Stephanie Schmidt is a senior proposal coordinator in the A/E/C industry, specializing in strategic pursuit opportunities. She has worked in the industry since 2014 and has served in proposal development roles for over 5 years.Stephanie is dedicated to continuous education and professional development. She recently completed her MBA at Arizona State University and is an active member of APMP. Stephanie recently resumed her role as the Communication Director on the Board of the APMP Western Chapter and is currently taking the Dale Carnegie leadership and communications training course.Support the show
Join Molove, B, and EC after dark, for "The Aftermath" of the culmination of "Boundaries and Insecurities" Episode. How do they bridge their way back to understanding after all of the heightened passion that exploded on the air? Or, do they just sweep things under the rug and wait for the next explosion?? Of course not!! These three childhood friends are coming back to the table to get real and heal by any means necessary, even when they are free-ballin afterdark. Finish up the clarity conversation around B's situation, understand what is meant when boundaries are spoken and put in place, listen in as the squad discusses preventative maintenance in relationships and how important it is to know your partner, check out the new meaning of "dragging" partners, then see the answer to the HS|SS Squad's question, "Do you have any non-negotiables in a relationship?" After you listen in, ask yourself what your non-negotiables are. It will be quite the self-reflection. Thank you for consistently joining us as we get to the table to get real and heal! --- This episode is sponsored by · Anchor: The easiest way to make a podcast. https://anchor.fm/app --- Send in a voice message: https://anchor.fm/hesaid-shesaid7/message Support this podcast: https://anchor.fm/hesaid-shesaid7/support
Description: Can a newborn really go potty on the toilet? I didn't think it was possible. But after hearing about Elimination Communication (EC), on a podcast, while I was pregnant with Everest, I was intrigued. I had to know more, and sank deep into the rabbit hole of all things EC. Now, eight weeks postpartum, I'm recapping what it's REALLY like. Mom to mom, tune in to hear the challenges, joys, and secrets to making EC, with a newborn, as ease-full as possible. Connect with Wirth Wellness: www.wirthwellness.org Follow me on IG Resources Mentioned In the Show: https://godiaperfree.com/ https://wearpact.com/baby/clearance Please Note the Following Disclaimer! By listening to this podcast, you understand that the topics discussed are intended, solely, for informational purposes. The information provided is not a substitute for professional medical advice, diagnosis, or treatment and should not be relied on as such. In listening to the podcast, you also agree that Wirth Wellness is not responsible for any outcomes or decisions you make, relating to any information presented on the show. --- Send in a voice message: https://anchor.fm/wirthwellnessbyerika/message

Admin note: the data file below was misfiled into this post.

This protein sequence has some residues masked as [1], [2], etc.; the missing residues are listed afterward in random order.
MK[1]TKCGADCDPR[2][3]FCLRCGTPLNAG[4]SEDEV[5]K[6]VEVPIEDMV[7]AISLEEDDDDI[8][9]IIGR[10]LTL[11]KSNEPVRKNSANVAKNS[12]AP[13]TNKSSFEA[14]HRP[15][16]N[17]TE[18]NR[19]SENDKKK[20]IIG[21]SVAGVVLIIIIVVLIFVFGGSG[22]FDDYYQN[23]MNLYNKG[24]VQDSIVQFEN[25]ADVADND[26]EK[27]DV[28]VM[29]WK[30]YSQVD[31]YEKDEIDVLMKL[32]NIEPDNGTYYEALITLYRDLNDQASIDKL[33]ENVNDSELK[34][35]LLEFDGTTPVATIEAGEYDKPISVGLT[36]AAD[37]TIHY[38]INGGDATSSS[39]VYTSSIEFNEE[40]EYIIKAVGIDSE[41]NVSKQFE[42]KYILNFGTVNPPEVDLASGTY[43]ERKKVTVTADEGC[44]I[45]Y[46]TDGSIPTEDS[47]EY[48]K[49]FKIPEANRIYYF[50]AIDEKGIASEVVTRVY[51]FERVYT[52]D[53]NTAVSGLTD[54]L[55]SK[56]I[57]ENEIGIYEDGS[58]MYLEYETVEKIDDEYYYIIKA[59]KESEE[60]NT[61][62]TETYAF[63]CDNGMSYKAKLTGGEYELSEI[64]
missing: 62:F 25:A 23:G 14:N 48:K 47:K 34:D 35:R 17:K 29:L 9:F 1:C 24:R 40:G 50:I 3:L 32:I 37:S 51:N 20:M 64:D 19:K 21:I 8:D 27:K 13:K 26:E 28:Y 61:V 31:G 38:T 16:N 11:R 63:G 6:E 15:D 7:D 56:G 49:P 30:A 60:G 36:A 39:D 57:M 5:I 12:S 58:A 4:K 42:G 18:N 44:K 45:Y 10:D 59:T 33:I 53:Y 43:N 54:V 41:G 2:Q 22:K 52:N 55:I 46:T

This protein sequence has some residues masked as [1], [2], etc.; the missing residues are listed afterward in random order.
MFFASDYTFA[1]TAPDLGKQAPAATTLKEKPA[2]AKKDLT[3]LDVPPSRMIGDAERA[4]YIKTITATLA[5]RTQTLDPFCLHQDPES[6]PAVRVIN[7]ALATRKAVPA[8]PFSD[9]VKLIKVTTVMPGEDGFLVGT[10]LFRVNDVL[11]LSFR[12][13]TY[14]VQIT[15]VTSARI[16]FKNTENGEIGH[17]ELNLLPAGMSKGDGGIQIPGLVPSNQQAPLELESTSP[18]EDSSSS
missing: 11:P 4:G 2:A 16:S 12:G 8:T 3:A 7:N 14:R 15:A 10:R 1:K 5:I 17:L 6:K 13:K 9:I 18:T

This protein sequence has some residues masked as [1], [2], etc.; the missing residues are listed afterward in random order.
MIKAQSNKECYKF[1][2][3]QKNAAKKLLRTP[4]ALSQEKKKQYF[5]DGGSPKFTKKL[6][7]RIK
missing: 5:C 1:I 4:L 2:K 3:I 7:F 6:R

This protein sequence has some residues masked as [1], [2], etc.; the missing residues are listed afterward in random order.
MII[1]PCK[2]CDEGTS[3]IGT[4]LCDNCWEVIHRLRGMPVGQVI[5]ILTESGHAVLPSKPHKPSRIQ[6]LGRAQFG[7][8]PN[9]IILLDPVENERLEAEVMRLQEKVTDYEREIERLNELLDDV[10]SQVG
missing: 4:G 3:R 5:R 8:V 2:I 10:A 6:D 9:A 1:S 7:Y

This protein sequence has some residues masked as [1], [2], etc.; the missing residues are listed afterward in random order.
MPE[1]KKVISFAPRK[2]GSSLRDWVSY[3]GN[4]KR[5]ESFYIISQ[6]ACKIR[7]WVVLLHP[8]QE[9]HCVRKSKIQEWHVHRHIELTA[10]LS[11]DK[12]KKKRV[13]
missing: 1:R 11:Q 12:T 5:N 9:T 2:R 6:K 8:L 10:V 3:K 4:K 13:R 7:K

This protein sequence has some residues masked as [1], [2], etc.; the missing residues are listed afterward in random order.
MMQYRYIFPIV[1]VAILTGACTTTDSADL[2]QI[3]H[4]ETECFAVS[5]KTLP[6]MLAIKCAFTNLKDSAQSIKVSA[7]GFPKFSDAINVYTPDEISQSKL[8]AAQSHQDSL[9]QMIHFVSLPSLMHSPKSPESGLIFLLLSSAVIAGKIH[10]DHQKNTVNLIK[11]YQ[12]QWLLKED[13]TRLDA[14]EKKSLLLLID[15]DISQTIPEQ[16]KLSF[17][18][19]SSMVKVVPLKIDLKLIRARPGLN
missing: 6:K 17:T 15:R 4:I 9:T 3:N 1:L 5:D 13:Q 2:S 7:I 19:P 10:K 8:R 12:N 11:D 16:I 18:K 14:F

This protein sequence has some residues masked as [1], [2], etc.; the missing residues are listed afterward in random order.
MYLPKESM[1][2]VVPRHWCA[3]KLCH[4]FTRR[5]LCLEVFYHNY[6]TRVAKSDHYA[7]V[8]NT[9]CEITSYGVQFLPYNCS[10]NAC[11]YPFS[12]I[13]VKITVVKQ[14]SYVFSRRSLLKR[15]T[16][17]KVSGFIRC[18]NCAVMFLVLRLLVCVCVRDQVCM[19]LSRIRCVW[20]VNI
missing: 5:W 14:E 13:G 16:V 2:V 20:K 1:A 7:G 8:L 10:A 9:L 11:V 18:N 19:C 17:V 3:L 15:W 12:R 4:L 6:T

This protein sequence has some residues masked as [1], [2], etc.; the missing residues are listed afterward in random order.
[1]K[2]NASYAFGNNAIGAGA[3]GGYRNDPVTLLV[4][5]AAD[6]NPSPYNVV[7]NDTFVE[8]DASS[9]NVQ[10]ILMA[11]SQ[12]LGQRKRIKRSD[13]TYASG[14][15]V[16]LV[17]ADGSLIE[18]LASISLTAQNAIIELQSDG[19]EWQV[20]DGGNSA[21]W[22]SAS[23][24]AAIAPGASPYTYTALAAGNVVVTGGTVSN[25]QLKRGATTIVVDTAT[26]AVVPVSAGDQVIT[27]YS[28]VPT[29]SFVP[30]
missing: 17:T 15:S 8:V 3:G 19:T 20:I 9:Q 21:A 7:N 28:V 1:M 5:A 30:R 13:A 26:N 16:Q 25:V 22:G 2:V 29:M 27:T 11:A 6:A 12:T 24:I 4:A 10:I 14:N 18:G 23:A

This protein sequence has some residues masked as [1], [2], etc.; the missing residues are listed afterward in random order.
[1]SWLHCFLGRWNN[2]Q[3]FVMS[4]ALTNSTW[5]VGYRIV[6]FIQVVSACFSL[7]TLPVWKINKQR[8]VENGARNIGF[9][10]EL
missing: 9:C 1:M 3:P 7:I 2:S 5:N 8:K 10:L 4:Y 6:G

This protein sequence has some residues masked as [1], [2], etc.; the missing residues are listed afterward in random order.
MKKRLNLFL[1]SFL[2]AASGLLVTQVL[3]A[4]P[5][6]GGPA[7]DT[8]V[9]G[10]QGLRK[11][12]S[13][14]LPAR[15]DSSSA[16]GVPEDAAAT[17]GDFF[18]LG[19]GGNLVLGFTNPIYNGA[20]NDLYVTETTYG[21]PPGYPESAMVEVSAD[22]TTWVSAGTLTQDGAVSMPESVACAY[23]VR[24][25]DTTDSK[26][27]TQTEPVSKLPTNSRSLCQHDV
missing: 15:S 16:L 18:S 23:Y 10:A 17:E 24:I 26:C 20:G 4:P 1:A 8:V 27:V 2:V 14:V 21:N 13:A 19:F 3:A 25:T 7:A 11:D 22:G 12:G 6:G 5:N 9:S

You've looked forward to this experience, but now, baby cries when you offer the potty. What is wrong? Does crying mean EC is a lost cause? Today on Ask Andrea I address the very common experience of newborns crying during pottying and offer tips to make the experience much more comfortable for baby and parent. Get full show notes and add your comments or questions here: https://godiaperfree.com/209 Get my free easy start guide for EC https://godiaperfree.com/start Start EC with your baby today with my popular book, Go Diaper Free: https://godiaperfree.com/thebook
Anthology Horror month is here for Spooktober! We open with George A. Romero's CREEPSHOW, and next week we've got Rusty Cundieff's TALES FROM THE HOOD. After that, we've got the two Amicus adaptations of EC comics, TALES FROM THE CRYPT/VAULT OF HORROR. We wrap up the month with our massive VHS ep where we rank every segment from the V/H/S films... including V/H/S 99!
Come to Chicago for lunch with Carol Tilley as we discuss how we each first learned about the Comics Code, the mostly forgotten rich kid origins of Blondie's Dagwood Bumstead, the unsettling inconsistencies she discovered while going through 200 boxes of Fredrick Wertham's papers, what those documents reveal about how he came to believe what he came to believe, what it means to research with the brain of an historian, the proper pronunciations of Potrzebie and Mxyzptlk, her efforts to track down those who wrote letters to the Senate protesting comic book censorship during the '50s (including one of the founders of the Firesign Theater), the enduring power of EC's "Judgment Day," why she believed comic book censorship would have occurred even without Wertham's input, what she thinks he'd make of today's comics, how Wertham felt about the way comic book fans felt about him, and much more.